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MULTIMEDIA

Digital Audio - Rip It Up! (Part 2)

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The system

Chord DSX 1000 streamer ($10,500)

Brand new state-of-the-art streamer controlled by supplied remote and Apple iPod Touch running 8Player.

Chord DSX 1000 streamer

Chord DSX 1000 streamer

WD My Book Live – 2TB ($150)

Excellent affordable network attached storage hard disk for storing music. The 3TB version costs just $75 more.

WD My Book Live – 2TB

WD My Book Live – 2TB

Chord CPM 3350 integrated amplifier ($12,825)

Superb quality one-box amp pushing out 2 x 220W RMS per channel into 8ohms. Glass-clear sound, oodles of detail

Chord CPM 3350 integrated amplifier

Chord CPM 3350 integrated amplifier

IsoTek EVO 3 Aquarius power conditioner ($1,800)

Mid-priced, six-way mains conditioning component, offering filtered and isolated mains outputs; great for noisy mains!

IsoTek EVO 3 Aquarius power conditioner

IsoTek EVO 3 Aquarius power conditioner

Niveo Professional NWAR33P router

Robust wireless router connecting DSX 1000 and NAS via Ethernet cable, and giving network for iPod touch remote control

Niveo Professional NWAR33P router

Niveo Professional NWAR33P router

Atlas Mavros cables ($1,125)

These high quality copper XLR interconnects and speaker cables (single wired) give a fast, musical sound.

Atlas Mavros cables

Atlas Mavros cables

Monitor Audio GX200 loudspeakers ($3,450)

Super compact floor-standers with metal- coned mid/bass units and ribbon tweeters, giving very clean and open sound

Monitor Audio GX200 loudspeakers

Monitor Audio GX200 loudspeakers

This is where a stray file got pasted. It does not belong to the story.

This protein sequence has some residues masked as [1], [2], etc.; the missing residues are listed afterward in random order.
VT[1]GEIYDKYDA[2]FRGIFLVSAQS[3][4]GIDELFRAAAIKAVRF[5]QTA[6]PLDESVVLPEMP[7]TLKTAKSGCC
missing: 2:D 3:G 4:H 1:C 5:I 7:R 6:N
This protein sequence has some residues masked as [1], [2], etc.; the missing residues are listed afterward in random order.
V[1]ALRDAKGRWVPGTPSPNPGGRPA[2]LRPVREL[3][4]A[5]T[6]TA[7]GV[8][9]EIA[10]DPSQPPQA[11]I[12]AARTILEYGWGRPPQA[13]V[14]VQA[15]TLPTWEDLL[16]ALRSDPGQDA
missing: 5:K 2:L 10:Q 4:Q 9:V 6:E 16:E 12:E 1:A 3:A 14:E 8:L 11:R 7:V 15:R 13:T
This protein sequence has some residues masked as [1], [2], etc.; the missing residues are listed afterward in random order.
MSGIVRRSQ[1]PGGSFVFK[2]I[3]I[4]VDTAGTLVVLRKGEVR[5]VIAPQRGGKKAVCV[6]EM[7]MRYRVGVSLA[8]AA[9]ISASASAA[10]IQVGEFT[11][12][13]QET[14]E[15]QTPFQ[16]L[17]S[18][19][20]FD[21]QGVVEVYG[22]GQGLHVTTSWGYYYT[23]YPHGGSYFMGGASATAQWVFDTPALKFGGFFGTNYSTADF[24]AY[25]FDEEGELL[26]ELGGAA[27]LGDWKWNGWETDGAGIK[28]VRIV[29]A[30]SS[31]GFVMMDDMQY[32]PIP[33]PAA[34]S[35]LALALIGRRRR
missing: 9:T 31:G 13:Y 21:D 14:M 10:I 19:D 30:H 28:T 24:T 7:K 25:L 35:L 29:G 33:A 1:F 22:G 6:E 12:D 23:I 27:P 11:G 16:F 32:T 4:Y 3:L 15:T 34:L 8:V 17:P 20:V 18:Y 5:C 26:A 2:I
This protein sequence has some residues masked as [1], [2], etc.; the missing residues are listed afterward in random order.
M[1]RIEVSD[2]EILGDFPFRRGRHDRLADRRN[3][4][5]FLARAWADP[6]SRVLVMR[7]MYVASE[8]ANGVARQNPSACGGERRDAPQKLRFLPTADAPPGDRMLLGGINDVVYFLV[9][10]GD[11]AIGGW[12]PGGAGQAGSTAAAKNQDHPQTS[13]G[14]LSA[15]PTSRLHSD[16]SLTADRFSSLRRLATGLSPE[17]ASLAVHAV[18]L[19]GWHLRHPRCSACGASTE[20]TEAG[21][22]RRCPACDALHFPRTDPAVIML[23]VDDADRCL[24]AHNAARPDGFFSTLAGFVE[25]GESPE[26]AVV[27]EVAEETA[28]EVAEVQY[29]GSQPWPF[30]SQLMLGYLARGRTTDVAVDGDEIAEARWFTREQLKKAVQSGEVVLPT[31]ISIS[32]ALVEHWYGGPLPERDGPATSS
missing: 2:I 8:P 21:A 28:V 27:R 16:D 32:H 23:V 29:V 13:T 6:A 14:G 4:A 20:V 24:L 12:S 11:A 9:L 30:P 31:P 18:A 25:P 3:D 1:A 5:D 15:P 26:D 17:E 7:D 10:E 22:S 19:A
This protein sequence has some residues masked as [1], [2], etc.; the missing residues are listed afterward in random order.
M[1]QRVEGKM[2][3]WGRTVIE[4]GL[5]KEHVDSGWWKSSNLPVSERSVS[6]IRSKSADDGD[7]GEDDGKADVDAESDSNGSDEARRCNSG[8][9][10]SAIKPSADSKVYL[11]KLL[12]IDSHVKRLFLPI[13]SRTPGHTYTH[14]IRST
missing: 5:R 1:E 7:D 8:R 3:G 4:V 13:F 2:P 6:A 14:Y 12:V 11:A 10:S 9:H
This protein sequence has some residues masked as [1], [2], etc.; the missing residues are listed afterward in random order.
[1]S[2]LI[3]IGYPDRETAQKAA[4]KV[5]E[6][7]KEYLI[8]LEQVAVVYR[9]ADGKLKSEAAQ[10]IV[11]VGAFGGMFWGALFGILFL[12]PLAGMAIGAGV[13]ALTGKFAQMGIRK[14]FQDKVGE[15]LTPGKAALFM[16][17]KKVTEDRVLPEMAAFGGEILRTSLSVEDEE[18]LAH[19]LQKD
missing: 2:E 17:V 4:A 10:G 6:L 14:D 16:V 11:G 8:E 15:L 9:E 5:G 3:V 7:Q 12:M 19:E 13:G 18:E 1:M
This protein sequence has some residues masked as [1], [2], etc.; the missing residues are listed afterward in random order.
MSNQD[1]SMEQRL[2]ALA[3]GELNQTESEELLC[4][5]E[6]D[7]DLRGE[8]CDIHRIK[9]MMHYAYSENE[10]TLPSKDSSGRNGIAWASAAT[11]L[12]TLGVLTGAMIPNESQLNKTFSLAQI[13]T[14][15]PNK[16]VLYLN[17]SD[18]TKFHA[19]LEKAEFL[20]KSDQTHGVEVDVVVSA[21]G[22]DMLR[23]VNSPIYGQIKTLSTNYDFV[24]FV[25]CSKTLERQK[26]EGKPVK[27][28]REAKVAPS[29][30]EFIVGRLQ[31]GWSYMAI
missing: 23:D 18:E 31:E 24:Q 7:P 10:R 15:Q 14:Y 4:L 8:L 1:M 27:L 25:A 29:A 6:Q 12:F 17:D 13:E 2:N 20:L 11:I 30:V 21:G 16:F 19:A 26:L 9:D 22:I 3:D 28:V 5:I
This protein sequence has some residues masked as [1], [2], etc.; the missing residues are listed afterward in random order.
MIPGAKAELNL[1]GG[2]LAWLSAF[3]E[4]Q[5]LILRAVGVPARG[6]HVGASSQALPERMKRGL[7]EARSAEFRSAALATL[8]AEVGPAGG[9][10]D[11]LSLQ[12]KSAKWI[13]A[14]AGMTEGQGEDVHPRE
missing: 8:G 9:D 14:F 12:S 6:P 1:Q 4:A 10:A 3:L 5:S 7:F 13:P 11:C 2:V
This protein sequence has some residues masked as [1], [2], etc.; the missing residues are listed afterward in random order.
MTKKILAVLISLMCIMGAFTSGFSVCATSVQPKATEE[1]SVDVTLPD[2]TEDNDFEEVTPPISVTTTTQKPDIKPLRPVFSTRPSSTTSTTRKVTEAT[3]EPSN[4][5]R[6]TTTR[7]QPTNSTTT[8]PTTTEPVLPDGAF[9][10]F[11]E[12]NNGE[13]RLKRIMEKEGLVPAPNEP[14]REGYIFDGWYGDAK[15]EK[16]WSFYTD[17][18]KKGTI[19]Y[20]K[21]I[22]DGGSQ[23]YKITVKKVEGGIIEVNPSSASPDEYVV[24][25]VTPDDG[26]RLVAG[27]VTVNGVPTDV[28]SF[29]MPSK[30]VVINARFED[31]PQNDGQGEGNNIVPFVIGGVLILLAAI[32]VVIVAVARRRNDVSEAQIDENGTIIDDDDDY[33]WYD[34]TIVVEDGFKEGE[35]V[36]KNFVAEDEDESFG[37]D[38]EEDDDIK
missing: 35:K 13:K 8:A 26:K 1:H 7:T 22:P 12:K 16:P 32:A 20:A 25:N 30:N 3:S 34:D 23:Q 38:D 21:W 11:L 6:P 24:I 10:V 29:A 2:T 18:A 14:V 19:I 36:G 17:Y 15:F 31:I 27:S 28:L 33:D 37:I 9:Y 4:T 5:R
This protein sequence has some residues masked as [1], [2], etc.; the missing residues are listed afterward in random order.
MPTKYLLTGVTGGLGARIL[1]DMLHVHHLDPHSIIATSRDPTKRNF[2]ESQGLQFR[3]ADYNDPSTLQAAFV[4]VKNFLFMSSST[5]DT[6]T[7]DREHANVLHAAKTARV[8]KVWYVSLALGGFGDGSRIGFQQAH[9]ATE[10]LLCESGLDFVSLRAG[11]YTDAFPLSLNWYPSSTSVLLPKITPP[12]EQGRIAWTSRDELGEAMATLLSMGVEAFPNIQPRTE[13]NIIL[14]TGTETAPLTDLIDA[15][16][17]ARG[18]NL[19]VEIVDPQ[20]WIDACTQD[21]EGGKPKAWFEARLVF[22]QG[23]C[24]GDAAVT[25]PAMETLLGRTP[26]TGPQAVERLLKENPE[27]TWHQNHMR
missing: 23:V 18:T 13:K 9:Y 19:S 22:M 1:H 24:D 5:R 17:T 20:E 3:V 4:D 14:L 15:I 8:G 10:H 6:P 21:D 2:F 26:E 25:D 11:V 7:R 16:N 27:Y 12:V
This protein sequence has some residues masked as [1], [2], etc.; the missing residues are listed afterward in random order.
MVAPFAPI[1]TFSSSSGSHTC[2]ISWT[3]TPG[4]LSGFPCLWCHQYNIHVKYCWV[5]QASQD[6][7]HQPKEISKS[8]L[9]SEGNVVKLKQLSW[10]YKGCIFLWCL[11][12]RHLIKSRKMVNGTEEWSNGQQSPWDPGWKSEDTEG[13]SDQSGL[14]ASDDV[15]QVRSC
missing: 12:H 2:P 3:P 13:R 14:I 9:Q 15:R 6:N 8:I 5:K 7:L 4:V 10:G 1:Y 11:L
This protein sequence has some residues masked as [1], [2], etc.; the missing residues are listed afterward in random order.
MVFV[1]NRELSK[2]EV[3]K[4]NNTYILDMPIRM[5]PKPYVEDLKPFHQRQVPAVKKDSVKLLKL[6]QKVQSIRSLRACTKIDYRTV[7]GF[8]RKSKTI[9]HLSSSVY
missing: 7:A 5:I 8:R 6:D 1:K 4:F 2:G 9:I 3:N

Hearing believes

We ran 20 minute listening sessions, playing four recordings at different quality levels. Just to make a point, I’d start with a burst of a 128kbps AAC file, representative of the sort of thing you’d get from the iTunes music store. Then I played the same recording as a 16/44 FLAC, ripped in dBpoweramp from the latest version of the CD. Lastly, the same piece of music in hi-res, at 24-bit, 88.2 kHz resolution.

The first tune was Miles Davis’ So What. The listeners all agreed the AAC version was poor, many talking about it as sounding like “a cardboard copy of the music” or “just plain terrible”. Moving to the CD-quality FLAC things got much better, with our listeners beginning to immerse themselves in a far more three-dimensional sound. Suddenly the trumpets hung back, and the soundstage widened. But it wasn’t until the 24/88 file had been played that the tune sounded right; people said it was “a bit smoother and more open”, “more lifelike” and closer to how they remember it on vinyl.

With the first track, most listeners said the move from AAC to CD-quality was larger than from CD-quality to hi-res. But with the next track, recorded some 15 years later at state-of-the-art Abbey Road studios, things changed. Pink Floyd’s title track from Wish You Were Here sounded pretty ropey on AAC, and it was clear that CD-quality really improved on it. But still, most listeners felt CD was “pretty poor”, sounding closed-in and a little hard and steely. Admittedly it’s not as sumptuous a recording as the Miles track, but some folk on the front row looked positively pained! The 24/88 version was altogether much nicer though, everyone agreeing that the stage depth was dramatically improved, and the hardness of the CD (and iTunes) versions had gone. Suddenly you could hear right into the recording, and begin to get a sense of the emotional poignancy of the song.